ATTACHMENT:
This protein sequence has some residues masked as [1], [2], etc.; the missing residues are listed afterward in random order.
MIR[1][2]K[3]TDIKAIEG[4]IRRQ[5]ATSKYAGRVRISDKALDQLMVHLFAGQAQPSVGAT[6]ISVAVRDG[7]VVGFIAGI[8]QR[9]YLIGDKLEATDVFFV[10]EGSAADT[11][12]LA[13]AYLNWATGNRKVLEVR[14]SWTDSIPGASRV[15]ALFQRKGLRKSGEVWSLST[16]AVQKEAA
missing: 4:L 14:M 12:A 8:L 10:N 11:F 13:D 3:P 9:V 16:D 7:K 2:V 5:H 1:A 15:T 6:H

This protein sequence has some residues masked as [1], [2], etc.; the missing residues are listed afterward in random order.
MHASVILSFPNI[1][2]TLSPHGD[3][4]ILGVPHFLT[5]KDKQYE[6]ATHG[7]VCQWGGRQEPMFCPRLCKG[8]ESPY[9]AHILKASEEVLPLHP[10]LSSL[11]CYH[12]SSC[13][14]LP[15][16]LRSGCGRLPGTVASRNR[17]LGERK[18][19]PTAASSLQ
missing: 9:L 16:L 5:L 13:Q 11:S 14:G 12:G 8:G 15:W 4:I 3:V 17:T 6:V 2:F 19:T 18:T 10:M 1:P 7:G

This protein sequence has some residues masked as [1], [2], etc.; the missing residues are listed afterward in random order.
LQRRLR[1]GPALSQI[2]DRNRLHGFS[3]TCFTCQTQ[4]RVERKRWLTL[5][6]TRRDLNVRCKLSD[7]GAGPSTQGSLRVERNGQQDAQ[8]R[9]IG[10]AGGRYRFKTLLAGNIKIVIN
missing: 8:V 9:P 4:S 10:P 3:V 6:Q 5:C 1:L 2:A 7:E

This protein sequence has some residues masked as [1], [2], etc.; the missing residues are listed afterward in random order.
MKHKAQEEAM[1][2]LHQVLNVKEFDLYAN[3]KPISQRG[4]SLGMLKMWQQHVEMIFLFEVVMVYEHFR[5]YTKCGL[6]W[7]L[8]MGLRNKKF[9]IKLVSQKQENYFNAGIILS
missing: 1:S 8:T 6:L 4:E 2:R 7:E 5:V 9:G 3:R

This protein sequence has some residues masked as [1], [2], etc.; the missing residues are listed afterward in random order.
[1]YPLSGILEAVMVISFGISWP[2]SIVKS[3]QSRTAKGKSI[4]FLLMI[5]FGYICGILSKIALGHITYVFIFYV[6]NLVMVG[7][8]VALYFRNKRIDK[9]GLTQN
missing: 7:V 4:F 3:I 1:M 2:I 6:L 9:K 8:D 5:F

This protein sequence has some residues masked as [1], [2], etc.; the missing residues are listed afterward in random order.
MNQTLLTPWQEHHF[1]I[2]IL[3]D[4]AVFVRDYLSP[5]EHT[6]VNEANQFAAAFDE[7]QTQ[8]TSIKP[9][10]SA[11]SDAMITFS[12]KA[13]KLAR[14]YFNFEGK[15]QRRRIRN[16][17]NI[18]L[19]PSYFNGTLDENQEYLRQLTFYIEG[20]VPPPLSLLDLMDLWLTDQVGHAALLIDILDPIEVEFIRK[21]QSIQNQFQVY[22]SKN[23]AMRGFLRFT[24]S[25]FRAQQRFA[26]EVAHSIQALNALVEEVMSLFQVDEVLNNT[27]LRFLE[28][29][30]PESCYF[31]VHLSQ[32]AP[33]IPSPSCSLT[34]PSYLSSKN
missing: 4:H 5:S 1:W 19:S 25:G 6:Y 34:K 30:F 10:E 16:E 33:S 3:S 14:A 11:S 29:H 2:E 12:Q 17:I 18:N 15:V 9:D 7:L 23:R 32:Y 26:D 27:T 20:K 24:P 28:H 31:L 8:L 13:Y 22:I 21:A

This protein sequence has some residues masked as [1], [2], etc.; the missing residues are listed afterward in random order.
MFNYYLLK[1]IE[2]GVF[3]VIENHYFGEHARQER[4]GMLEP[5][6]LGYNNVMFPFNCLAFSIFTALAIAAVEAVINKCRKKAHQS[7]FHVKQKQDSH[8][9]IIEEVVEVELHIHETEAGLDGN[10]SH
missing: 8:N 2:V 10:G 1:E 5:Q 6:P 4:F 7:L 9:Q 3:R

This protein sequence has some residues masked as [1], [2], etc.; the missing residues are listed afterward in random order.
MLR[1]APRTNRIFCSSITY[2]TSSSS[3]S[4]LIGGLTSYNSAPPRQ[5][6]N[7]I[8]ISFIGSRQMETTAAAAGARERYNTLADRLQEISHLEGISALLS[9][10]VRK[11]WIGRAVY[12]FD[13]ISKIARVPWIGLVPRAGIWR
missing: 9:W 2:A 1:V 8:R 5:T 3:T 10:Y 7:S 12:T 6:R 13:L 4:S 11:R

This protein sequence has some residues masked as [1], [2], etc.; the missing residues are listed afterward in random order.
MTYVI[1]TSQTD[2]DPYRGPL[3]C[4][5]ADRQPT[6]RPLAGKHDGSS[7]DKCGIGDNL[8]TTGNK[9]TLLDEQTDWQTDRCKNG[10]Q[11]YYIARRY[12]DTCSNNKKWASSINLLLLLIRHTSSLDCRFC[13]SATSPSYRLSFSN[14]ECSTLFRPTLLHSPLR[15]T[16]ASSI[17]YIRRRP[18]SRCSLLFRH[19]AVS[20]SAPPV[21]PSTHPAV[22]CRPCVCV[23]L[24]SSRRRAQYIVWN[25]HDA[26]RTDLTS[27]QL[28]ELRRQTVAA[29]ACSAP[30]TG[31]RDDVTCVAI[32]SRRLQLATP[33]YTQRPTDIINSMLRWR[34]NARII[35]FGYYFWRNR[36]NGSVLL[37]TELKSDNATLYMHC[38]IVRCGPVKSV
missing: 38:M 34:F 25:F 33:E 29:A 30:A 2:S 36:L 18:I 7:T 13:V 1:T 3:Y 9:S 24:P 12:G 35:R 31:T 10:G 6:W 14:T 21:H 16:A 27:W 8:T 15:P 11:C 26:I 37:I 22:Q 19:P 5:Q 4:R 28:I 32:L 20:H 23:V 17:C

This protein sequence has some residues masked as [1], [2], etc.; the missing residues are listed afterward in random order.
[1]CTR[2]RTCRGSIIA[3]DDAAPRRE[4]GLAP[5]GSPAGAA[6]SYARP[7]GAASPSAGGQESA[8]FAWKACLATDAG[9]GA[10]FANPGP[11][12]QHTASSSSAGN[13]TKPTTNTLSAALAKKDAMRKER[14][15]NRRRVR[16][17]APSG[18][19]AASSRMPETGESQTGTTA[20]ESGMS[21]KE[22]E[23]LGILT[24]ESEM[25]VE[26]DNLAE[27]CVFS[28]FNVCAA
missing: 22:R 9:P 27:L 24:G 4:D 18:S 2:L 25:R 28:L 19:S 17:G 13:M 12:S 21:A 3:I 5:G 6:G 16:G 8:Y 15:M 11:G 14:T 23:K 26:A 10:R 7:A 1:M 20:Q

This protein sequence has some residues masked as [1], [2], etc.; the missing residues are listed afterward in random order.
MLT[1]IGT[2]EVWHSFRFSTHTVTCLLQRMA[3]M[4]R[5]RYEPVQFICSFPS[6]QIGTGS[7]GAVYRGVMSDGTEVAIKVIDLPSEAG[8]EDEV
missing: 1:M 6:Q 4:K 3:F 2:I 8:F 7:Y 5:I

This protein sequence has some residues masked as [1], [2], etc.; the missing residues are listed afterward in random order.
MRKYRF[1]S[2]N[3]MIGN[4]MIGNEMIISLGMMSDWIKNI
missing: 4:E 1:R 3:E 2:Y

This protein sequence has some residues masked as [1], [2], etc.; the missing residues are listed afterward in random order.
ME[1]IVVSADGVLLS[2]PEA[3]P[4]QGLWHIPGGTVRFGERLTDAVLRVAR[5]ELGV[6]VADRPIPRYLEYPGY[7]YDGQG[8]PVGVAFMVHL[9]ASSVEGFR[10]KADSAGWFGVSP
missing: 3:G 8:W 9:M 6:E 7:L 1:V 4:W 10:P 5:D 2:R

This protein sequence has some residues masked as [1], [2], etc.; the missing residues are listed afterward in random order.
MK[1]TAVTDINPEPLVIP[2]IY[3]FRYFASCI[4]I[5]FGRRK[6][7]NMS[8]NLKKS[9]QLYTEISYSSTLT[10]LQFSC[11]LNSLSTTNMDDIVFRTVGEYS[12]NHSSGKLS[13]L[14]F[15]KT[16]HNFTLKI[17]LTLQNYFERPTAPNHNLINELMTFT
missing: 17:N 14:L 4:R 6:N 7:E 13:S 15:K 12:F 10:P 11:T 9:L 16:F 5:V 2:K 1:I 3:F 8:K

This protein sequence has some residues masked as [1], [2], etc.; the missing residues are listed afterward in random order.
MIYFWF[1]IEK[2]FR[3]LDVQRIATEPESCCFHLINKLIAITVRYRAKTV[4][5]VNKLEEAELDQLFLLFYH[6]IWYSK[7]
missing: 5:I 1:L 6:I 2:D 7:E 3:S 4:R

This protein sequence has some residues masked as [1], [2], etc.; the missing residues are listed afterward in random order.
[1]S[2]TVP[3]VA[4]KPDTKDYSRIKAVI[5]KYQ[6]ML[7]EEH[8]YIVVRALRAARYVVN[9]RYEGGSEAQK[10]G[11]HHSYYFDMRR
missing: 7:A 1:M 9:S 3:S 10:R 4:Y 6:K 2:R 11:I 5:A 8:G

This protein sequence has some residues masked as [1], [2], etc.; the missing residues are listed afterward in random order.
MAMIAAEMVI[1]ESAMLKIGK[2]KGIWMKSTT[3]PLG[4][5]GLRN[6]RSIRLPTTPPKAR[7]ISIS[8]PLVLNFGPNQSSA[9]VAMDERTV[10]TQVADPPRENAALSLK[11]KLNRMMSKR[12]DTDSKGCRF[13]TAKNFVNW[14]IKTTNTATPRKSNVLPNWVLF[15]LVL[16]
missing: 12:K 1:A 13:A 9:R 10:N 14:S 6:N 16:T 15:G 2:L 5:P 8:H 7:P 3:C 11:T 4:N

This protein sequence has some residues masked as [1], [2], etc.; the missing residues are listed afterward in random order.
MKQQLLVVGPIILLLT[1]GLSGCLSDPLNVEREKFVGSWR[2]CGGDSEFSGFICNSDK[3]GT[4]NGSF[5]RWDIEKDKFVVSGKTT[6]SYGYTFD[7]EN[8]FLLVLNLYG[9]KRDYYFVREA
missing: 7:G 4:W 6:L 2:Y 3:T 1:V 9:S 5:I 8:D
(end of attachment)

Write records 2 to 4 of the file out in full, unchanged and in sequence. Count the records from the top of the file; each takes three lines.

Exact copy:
This protein sequence has some residues masked as [1], [2], etc.; the missing residues are listed afterward in random order.
MHASVILSFPNI[1][2]TLSPHGD[3][4]ILGVPHFLT[5]KDKQYE[6]ATHG[7]VCQWGGRQEPMFCPRLCKG[8]ESPY[9]AHILKASEEVLPLHP[10]LSSL[11]CYH[12]SSC[13][14]LP[15][16]LRSGCGRLPGTVASRNR[17]LGERK[18][19]PTAASSLQ
missing: 9:L 16:L 5:L 13:Q 11:S 14:G 12:G 8:G 15:W 4:I 3:V 17:T 6:V 2:F 19:T 18:T 10:M 1:P 7:G

This protein sequence has some residues masked as [1], [2], etc.; the missing residues are listed afterward in random order.
LQRRLR[1]GPALSQI[2]DRNRLHGFS[3]TCFTCQTQ[4]RVERKRWLTL[5][6]TRRDLNVRCKLSD[7]GAGPSTQGSLRVERNGQQDAQ[8]R[9]IG[10]AGGRYRFKTLLAGNIKIVIN
missing: 8:V 9:P 4:S 10:P 3:V 6:Q 5:C 1:L 2:A 7:E

This protein sequence has some residues masked as [1], [2], etc.; the missing residues are listed afterward in random order.
MKHKAQEEAM[1][2]LHQVLNVKEFDLYAN[3]KPISQRG[4]SLGMLKMWQQHVEMIFLFEVVMVYEHFR[5]YTKCGL[6]W[7]L[8]MGLRNKKF[9]IKLVSQKQENYFNAGIILS
missing: 1:S 8:T 6:L 4:E 2:R 7:E 5:V 9:G 3:R